In terms of water parameters follow the guidance above (in the Habitat and Tank Requirements section) with one exception; heat the water up to 84°F.

Once the male has fertilized the eggs, the female will guard the eggs and the male will guard the perimeter.

After 4 days you can expect the eggs to hatch and you will get around 30 little Convicts! It’s during this stage you will notice what great parents they make as they will find them food and shelter and keep any other fish away from them.

After a further 5 days you should expect them to abandon their yolk sac and start to swim.

As a side note this can be the time where the father can become aggressive to the fry. To stop this you can remove him from the tank and leave the fry with their mother.

Is the Convict Cichlid Right for Your Aquarium?

Hopefully now you know enough to figure out if the Black Convict Cichlid is the right fish for your aquarium.

Their hardy nature, ease of care and vibrant colors make them ideal for a beginner. In addition they are also perfect for beginners looking to get into breeding fish.

Due to their territorial nature it isn’t recommended you place them with other species, instead you should keep them in a separate tank.

Do you keep Convict Cichlids? Let us know your experience with them in the comments section below…

About Robert 394 Articles
Robert Woods is the creator of FishKeeping World, a third-generation fish keeper, and a graduate in animal welfare and behavior. He is also a proud member of the Association of Zoos and Aquariums, the Marine Aquarium Societies of North America, and the Nature Conservancy.

32 Comments

  1. Derek says:

    Just picked up a breeding pair of Convicts! I’m excited to watch their breeding behaviors, as they’ve got a 30 gallon tank all to themselves.

    • Erich says:

      Derek, I got 3 on sale at Petsmart over 5 years ago. I now have 17 in a 20 Gallon, and 18 in a 25 Gallon. Don’t be too eager, they don’t die! You will go to fish stores to trade them in, and the owners will say, “No, Breeders!”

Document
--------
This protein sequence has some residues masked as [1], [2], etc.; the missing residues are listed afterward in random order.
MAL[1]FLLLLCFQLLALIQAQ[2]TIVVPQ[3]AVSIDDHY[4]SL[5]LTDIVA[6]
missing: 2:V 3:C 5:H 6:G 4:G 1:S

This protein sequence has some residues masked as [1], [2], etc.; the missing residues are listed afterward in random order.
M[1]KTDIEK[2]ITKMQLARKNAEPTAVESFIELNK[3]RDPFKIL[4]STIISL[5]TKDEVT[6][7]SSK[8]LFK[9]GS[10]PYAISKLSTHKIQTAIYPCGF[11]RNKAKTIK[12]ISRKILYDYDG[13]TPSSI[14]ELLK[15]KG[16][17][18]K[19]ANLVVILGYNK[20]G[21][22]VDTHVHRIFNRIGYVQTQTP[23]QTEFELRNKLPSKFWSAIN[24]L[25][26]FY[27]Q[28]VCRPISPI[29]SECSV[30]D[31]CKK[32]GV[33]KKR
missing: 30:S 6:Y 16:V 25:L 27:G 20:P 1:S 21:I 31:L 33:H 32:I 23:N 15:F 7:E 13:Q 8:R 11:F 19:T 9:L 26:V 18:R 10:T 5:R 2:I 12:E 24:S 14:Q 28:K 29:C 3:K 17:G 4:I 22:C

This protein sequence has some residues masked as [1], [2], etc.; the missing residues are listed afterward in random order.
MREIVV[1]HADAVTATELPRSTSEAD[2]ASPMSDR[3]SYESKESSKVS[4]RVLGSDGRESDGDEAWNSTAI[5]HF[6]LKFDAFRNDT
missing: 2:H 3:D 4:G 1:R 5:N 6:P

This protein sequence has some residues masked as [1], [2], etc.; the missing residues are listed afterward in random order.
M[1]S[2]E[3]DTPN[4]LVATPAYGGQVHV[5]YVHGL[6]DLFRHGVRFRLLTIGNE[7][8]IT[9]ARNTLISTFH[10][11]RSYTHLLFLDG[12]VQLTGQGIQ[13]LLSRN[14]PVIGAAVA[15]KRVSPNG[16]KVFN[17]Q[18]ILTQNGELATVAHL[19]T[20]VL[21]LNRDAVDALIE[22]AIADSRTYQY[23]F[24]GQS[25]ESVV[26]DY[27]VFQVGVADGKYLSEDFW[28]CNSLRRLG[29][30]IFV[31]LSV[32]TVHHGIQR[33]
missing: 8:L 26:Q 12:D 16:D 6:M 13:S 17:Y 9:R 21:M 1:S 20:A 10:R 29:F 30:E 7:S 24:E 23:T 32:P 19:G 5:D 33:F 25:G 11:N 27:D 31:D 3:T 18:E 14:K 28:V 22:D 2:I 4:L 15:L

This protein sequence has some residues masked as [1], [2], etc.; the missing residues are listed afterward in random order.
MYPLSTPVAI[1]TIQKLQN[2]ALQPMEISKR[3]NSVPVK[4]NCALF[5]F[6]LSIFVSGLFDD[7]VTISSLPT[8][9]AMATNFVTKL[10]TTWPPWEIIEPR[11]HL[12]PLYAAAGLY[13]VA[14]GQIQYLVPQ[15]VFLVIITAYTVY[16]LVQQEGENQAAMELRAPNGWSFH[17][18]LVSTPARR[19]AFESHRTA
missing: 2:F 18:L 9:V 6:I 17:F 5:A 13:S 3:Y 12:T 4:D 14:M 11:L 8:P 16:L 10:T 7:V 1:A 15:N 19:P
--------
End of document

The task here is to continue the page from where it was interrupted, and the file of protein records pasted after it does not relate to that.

• tucan says:

      I’ve decided to put a single male pink covict cichlid in my big tank with the tougest most aggressive hybrid sunfish pair the male will not tolerate any bullying from the male pink convict.???? HA HA HA HA HA HA HA HA HAAAA

    • randy says:

      Your going to have a 100 fish with in a year

  2. Johnathan says:

    How long do I leave fry with mom and dad I got about 50 in there now they are about week old starting to swim mom and dad are still protecting them just don’t know how long to leave them

    • Fishkeeping World says:

      Hi Johnathan, you can remove the dad now because he’ll start to become aggressive, leave the mom in there with them. Thanks, Robert

  3. Paul says:

    I thought I had bought four males from my pet store but somehow a female found her way into the tank too. I had a 30 gallon tank, lots of caves and plants, with five Mollies, a Rainbow shark, a juvenile Jack Dempsey and three Kuhi loaches. They got on great for five months with no problem at all. I went away for the weekend and when I came back on Monday morning the Loaches were gone, the Jack Dempsey was dead, two convicts were dead and the Rainbow Shark’s tail fin looked like a floor mop. It was then that I saw the convict fry, knew a female was in the tank and realised the male parent convict had gone to war on all the other fish in the tank and he was winning. My advice if you see convict fry in your tank is to get the male out of there as soon as possible before he takes the whole tank down.

  4. Rain Glenn says:

    Hello I need help please. convict female/ Jack Dempsy bred.
    About a 100 fry, I reduced to 30 now 60 days later mom still ptotecting. Fry are now picking mom to death. Like she is a carrot snack.
    Why? I have additional 55 with 30 fry and 2peacocks.
    Do I relocate mom to small tank she looks weak

    • Fishkeeping World says:

      Hi Rain, yes I would definitely remove her to a separate tank if she is being picked on. Thanks, Robert

      • Xmegatron says:

        If I put a pair of [BARTRAMS BASSFISH] 4 blue spotted sunfish, 4 firemouth cichlids in a long long long long long 40 gallon with a single male pink convict WILL that be a great community.

  5. Cheryl Fulghum says:

    I had a pair of convict cichlids and they easily had more than 100 babies. I had 11 fish tanks setup at 1st and moved the parents to the next tank. They can lay eggs monthly. Mine did. Gave a bunch away. They are cool to watch. Very protective parents. Now my babies are havin babies.?